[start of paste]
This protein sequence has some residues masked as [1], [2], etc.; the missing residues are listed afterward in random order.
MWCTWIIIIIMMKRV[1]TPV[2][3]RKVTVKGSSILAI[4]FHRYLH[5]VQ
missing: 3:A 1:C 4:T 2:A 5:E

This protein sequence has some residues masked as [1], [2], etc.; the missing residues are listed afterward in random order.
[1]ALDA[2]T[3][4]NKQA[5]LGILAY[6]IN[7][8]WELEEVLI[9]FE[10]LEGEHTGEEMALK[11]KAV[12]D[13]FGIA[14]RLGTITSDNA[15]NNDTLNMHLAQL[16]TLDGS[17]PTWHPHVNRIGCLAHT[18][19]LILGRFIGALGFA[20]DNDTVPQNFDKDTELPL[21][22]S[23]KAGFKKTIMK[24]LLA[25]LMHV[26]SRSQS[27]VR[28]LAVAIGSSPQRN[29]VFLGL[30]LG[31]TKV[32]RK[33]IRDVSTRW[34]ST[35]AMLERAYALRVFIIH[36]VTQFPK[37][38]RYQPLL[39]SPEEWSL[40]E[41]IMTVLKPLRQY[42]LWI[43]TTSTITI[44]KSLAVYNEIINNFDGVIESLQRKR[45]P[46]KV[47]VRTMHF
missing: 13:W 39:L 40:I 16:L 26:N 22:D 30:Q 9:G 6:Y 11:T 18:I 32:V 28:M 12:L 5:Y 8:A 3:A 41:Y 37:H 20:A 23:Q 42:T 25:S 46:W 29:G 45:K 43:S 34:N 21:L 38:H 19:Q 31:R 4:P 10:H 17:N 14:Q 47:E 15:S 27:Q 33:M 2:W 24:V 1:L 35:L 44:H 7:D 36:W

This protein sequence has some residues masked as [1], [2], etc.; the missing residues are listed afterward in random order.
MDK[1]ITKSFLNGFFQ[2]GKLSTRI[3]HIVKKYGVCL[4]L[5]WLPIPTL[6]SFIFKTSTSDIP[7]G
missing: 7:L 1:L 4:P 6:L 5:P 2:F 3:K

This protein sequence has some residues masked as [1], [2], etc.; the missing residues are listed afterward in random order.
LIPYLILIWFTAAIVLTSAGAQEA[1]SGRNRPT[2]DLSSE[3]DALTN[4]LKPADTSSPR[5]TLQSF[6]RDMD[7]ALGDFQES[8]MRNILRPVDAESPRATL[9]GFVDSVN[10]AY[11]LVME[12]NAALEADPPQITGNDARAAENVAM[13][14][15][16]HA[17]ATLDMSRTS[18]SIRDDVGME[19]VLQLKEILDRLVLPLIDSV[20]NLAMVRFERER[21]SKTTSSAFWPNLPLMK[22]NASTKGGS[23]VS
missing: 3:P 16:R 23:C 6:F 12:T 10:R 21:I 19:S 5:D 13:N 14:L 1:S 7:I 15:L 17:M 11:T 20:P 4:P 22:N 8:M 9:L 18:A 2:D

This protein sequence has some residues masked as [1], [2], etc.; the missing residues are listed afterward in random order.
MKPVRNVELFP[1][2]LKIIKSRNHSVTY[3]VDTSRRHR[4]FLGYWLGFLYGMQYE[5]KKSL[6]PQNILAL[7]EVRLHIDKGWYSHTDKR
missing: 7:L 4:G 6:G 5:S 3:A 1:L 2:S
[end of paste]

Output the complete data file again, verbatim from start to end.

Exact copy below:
This protein sequence has some residues masked as [1], [2], etc.; the missing residues are listed afterward in random order.
MWCTWIIIIIMMKRV[1]TPV[2][3]RKVTVKGSSILAI[4]FHRYLH[5]VQ
missing: 3:A 1:C 4:T 2:A 5:E

This protein sequence has some residues masked as [1], [2], etc.; the missing residues are listed afterward in random order.
[1]ALDA[2]T[3][4]NKQA[5]LGILAY[6]IN[7][8]WELEEVLI[9]FE[10]LEGEHTGEEMALK[11]KAV[12]D[13]FGIA[14]RLGTITSDNA[15]NNDTLNMHLAQL[16]TLDGS[17]PTWHPHVNRIGCLAHT[18][19]LILGRFIGALGFA[20]DNDTVPQNFDKDTELPL[21][22]S[23]KAGFKKTIMK[24]LLA[25]LMHV[26]SRSQS[27]VR[28]LAVAIGSSPQRN[29]VFLGL[30]LG[31]TKV[32]RK[33]IRDVSTRW[34]ST[35]AMLERAYALRVFIIH[36]VTQFPK[37][38]RYQPLL[39]SPEEWSL[40]E[41]IMTVLKPLRQY[42]LWI[43]TTSTITI[44]KSLAVYNEIINNFDGVIESLQRKR[45]P[46]KV[47]VRTMHF
missing: 13:W 39:L 40:I 16:L 26:N 22:D 30:Q 9:G 6:Y 11:T 18:I 32:V 28:M 12:L 5:Y 8:A 3:A 41:Y 37:H 20:A 23:Q 42:T 25:S 46:W 29:G 45:K 43:S 34:N 21:L 38:H 19:Q 31:R 4:P 10:H 17:N 14:Q 47:E 15:S 27:Q 33:M 2:W 24:V 1:L 35:L 44:H 7:D 36:W

This protein sequence has some residues masked as [1], [2], etc.; the missing residues are listed afterward in random order.
MDK[1]ITKSFLNGFFQ[2]GKLSTRI[3]HIVKKYGVCL[4]L[5]WLPIPTL[6]SFIFKTSTSDIP[7]G
missing: 7:L 1:L 4:P 6:L 5:P 2:F 3:K

This protein sequence has some residues masked as [1], [2], etc.; the missing residues are listed afterward in random order.
LIPYLILIWFTAAIVLTSAGAQEA[1]SGRNRPT[2]DLSSE[3]DALTN[4]LKPADTSSPR[5]TLQSF[6]RDMD[7]ALGDFQES[8]MRNILRPVDAESPRATL[9]GFVDSVN[10]AY[11]LVME[12]NAALEADPPQITGNDARAAENVAM[13][14][15][16]HA[17]ATLDMSRTS[18]SIRDDVGME[19]VLQLKEILDRLVLPLIDSV[20]NLAMVRFERER[21]SKTTSSAFWPNLPLMK[22]NASTKGGS[23]VS
missing: 3:P 16:R 23:C 6:F 12:T 10:R 21:I 19:S 5:D 13:N 14:L 1:S 7:I 15:L 17:M 11:T 20:P 4:P 22:N 8:M 9:L 18:A 2:D

This protein sequence has some residues masked as [1], [2], etc.; the missing residues are listed afterward in random order.
MKPVRNVELFP[1][2]LKIIKSRNHSVTY[3]VDTSRRHR[4]FLGYWLGFLYGMQYE[5]KKSL[6]PQNILAL[7]EVRLHIDKGWYSHTDKR
missing: 7:L 4:G 6:G 5:S 3:A 1:L 2:S